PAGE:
In the past few months I've taken up CrossFit. In any new endeavor I try to understand the philosophy behind a company, brand, effort, etc. In trying to do this with CrossFit I came across what I believe to be an exceptional definition of fitness.
He was oppressed, and he was afflicted,
yet he opened not his mouth;
like a lamb that is led to the slaughter,
and like a sheep that before its shearers is silent,
so he opened not his mouth.
By oppression and judgment he was taken away;
and as for his generation, who considered
that he was cut off out of the land of the living,
stricken for the transgression of my people?
And they made his grave with the wicked
and with a rich man in his death,
although he had done no violence,
and there was no deceit in his mouth.
Yet it was the will of the LORD to crush him;
he has put him to grief;
when his soul makes an offering for guilt,
he shall see his offspring; he shall prolong his days;
the will of the LORD shall prosper in his hand.
Out of the anguish of his soul he shall see and be satisfied;
by his knowledge shall the righteous one, my servant,
make many to be accounted righteous,
and he shall bear their iniquities.
Therefore I will divide him a portion with the many,
and he shall divide the spoil with the strong,
because he poured out his soul to death
and was numbered with the transgressors;
yet he bore the sin of many,
and makes intercession for the transgressors.
(Isaiah 53:7-12 ESV)
This summer Arielle and I are moving to Washington, DC so I can pursue my MBA at Georgetown University.
When I joined Yodle nearly four years ago, I saw for the first time the impact of great business leadership. Jobs were being created, careers were being built, and a great product was being developed. I realized then that I wanted to spend my life building businesses.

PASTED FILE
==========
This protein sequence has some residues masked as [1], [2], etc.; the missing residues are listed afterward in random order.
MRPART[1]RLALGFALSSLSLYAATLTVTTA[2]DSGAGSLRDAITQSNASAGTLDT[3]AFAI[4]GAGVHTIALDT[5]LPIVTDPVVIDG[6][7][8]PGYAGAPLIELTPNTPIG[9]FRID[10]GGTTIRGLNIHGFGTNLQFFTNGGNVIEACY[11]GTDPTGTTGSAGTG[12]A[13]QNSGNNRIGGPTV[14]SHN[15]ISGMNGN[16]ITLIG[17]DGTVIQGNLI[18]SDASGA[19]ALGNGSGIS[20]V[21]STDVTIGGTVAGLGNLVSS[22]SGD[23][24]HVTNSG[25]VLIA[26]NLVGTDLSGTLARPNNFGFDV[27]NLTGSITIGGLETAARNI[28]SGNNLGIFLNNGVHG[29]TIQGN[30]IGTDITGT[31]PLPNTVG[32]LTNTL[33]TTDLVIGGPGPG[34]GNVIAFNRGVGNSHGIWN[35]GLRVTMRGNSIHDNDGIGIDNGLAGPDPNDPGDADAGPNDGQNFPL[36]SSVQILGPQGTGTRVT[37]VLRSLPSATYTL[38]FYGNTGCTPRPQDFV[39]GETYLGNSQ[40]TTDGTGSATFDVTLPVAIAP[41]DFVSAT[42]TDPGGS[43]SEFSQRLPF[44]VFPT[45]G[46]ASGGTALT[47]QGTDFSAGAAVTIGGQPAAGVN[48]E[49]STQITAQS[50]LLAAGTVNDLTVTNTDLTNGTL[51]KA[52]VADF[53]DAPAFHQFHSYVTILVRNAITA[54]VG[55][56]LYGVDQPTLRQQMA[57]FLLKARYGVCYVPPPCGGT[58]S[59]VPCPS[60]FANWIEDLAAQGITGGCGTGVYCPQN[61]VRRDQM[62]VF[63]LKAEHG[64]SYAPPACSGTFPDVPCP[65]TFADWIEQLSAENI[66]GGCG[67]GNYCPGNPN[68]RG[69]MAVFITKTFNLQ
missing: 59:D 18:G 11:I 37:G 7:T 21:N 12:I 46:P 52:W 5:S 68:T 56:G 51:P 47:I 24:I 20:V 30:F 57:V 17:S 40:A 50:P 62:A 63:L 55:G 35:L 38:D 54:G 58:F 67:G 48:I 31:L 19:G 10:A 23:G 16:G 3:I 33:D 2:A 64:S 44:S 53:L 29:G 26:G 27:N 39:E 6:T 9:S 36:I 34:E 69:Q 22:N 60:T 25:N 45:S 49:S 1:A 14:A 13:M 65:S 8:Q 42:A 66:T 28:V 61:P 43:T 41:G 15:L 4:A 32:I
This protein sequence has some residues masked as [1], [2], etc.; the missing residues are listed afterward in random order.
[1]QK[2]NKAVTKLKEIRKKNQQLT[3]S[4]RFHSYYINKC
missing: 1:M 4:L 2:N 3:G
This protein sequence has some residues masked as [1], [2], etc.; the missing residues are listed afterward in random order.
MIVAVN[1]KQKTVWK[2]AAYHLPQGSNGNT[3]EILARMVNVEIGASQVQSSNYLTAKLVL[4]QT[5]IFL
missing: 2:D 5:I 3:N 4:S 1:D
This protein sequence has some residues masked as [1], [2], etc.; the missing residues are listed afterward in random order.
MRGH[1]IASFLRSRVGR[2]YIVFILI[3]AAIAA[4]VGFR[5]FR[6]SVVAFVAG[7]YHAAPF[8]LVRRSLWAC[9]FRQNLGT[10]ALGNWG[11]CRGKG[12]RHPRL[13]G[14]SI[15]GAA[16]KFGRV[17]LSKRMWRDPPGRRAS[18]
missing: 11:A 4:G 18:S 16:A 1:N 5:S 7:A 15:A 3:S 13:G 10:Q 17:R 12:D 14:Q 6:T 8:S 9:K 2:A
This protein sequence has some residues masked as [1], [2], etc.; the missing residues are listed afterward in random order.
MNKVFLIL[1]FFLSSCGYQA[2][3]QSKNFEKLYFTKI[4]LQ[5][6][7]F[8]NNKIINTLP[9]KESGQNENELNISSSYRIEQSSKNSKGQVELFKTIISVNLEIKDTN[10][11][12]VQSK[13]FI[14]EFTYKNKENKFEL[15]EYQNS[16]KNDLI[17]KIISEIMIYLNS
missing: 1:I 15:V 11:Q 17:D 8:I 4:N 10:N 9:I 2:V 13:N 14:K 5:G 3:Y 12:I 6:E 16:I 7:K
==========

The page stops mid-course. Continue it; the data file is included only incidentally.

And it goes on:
Taking on that kind of leadership is a moral obligation and when it is done well it helps people thrive and support their families. In an MBA I am pursuing the growth I need to fully uphold that responsibility.
I've been working on my applications for some time and was thrilled to be admitted to Georgetown. The school is a perfect fit for me, and for my beloved Arielle, Washington holds every opportunity imaginable.
Let me add a word about Daddy Read a Book, which many of you supported from the beginning. Our work will continue with the many military families in the DC area and we are already developing connections with the bases there.
I'm grateful for everything these many years in Arizona have held. The next two years are planned but the future beyond that is wide open and I can barely wait.
"It's a dangerous business, Frodo, going out your door. You step onto the road, and if you don't keep your feet, there's no knowing where you might be swept off to." - J.R.R. Tolkien, Lord of the Rings
Sometimes you get really lucky.
It’s uncommon to work at a company that has incredible growth and extremely competent colleagues and executives. I’ve been luckiest to have great managers.
At the time, I took it for granted. That’s quickly changed in the past few months since I myself became a manager. Everything that goes into being a great manager has become abundantly clear. Here are three things I’ve learned so far (subject to change):
Really, Really Give a Damn
Managers have more direct impact on their employees and their daily lives than the federal government. If you’re going to take that kind of responsibility on, you have to care deeply and passionately. You should feel a spiritual, moral drive to be a great manager.
Great managers have to understand what their employees want in their careers, finances and their lives and help get them there. You benefit because your employees will follow you for this care.
It’s important to work well in the organization and keep a strong relationship with my manager. My ability to build a network and work within the politics of an office will have a direct impact on how my team is treated and if we get what we need. The real issue here is trust. If your people view you as powerless, they won’t trust you.
Have, Follow, and Change a Plan